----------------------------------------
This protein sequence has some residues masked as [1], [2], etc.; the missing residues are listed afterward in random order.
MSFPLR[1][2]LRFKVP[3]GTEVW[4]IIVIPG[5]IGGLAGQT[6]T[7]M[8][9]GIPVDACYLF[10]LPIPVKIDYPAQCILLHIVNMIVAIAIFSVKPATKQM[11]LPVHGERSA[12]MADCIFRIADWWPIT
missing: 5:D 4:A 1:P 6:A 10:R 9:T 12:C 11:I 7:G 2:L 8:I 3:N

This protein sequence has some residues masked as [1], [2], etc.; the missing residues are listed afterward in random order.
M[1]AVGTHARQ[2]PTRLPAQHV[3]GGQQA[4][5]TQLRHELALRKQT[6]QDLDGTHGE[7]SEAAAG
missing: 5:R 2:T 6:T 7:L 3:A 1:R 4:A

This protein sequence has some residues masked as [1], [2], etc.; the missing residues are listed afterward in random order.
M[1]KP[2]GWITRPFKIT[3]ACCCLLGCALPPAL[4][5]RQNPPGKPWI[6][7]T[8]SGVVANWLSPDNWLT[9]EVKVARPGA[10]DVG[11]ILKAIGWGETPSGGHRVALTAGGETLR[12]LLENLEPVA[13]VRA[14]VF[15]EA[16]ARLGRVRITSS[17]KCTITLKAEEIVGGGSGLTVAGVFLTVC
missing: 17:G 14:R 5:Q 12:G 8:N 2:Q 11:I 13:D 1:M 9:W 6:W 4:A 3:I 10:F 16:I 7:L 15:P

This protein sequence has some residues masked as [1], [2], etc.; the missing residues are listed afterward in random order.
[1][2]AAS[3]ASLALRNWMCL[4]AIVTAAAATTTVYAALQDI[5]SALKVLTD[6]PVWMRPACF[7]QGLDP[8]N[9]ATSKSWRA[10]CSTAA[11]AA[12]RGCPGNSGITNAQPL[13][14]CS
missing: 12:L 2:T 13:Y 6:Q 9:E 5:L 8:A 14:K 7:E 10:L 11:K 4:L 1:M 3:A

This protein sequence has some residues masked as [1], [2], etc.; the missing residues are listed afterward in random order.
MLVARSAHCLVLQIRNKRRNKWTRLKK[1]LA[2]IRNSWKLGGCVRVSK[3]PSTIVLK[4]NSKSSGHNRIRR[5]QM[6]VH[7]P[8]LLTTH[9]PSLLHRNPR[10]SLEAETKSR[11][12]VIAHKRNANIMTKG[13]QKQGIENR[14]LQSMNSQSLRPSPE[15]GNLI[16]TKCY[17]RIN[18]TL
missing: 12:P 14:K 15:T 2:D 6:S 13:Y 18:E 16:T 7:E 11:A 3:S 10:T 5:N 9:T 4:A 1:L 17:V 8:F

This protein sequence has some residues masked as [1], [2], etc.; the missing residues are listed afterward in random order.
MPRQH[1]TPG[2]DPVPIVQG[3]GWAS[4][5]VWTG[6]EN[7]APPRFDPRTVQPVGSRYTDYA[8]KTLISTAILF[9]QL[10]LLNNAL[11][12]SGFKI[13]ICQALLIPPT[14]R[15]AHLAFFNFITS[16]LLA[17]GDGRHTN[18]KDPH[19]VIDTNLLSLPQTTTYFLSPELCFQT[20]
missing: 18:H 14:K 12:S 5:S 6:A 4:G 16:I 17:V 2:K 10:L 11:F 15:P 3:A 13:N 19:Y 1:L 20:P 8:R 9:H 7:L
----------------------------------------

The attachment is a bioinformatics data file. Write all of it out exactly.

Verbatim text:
This protein sequence has some residues masked as [1], [2], etc.; the missing residues are listed afterward in random order.
MSFPLR[1][2]LRFKVP[3]GTEVW[4]IIVIPG[5]IGGLAGQT[6]T[7]M[8][9]GIPVDACYLF[10]LPIPVKIDYPAQCILLHIVNMIVAIAIFSVKPATKQM[11]LPVHGERSA[12]MADCIFRIADWWPIT
missing: 5:D 4:A 1:P 6:A 10:R 9:T 12:C 11:I 7:G 2:L 8:I 3:N

This protein sequence has some residues masked as [1], [2], etc.; the missing residues are listed afterward in random order.
M[1]AVGTHARQ[2]PTRLPAQHV[3]GGQQA[4][5]TQLRHELALRKQT[6]QDLDGTHGE[7]SEAAAG
missing: 5:R 2:T 6:T 7:L 3:A 1:R 4:A

This protein sequence has some residues masked as [1], [2], etc.; the missing residues are listed afterward in random order.
M[1]KP[2]GWITRPFKIT[3]ACCCLLGCALPPAL[4][5]RQNPPGKPWI[6][7]T[8]SGVVANWLSPDNWLT[9]EVKVARPGA[10]DVG[11]ILKAIGWGETPSGGHRVALTAGGETLR[12]LLENLEPVA[13]VRA[14]VF[15]EA[16]ARLGRVRITSS[17]KCTITLKAEEIVGGGSGLTVAGVFLTVC
missing: 17:G 14:R 5:Q 12:G 8:N 2:Q 11:I 13:D 1:M 9:W 6:W 4:A 3:I 10:F 16:I 7:L 15:P

This protein sequence has some residues masked as [1], [2], etc.; the missing residues are listed afterward in random order.
[1][2]AAS[3]ASLALRNWMCL[4]AIVTAAAATTTVYAALQDI[5]SALKVLTD[6]PVWMRPACF[7]QGLDP[8]N[9]ATSKSWRA[10]CSTAA[11]AA[12]RGCPGNSGITNAQPL[13][14]CS
missing: 12:L 2:T 13:Y 6:Q 9:E 5:L 8:A 14:K 7:E 10:L 11:K 4:L 1:M 3:A

This protein sequence has some residues masked as [1], [2], etc.; the missing residues are listed afterward in random order.
MLVARSAHCLVLQIRNKRRNKWTRLKK[1]LA[2]IRNSWKLGGCVRVSK[3]PSTIVLK[4]NSKSSGHNRIRR[5]QM[6]VH[7]P[8]LLTTH[9]PSLLHRNPR[10]SLEAETKSR[11][12]VIAHKRNANIMTKG[13]QKQGIENR[14]LQSMNSQSLRPSPE[15]GNLI[16]TKCY[17]RIN[18]TL
missing: 12:P 14:K 15:T 2:D 6:S 13:Y 18:E 16:T 7:E 11:A 3:S 10:T 5:N 9:T 4:A 1:L 17:V 8:F

This protein sequence has some residues masked as [1], [2], etc.; the missing residues are listed afterward in random order.
MPRQH[1]TPG[2]DPVPIVQG[3]GWAS[4][5]VWTG[6]EN[7]APPRFDPRTVQPVGSRYTDYA[8]KTLISTAILF[9]QL[10]LLNNAL[11][12]SGFKI[13]ICQALLIPPT[14]R[15]AHLAFFNFITS[16]LLA[17]GDGRHTN[18]KDPH[19]VIDTNLLSLPQTTTYFLSPELCFQT[20]
missing: 18:H 14:K 12:S 5:S 6:A 4:G 16:I 17:V 2:K 10:L 11:F 15:P 3:A 13:N 19:Y 1:L 20:P 8:R 9:H 7:L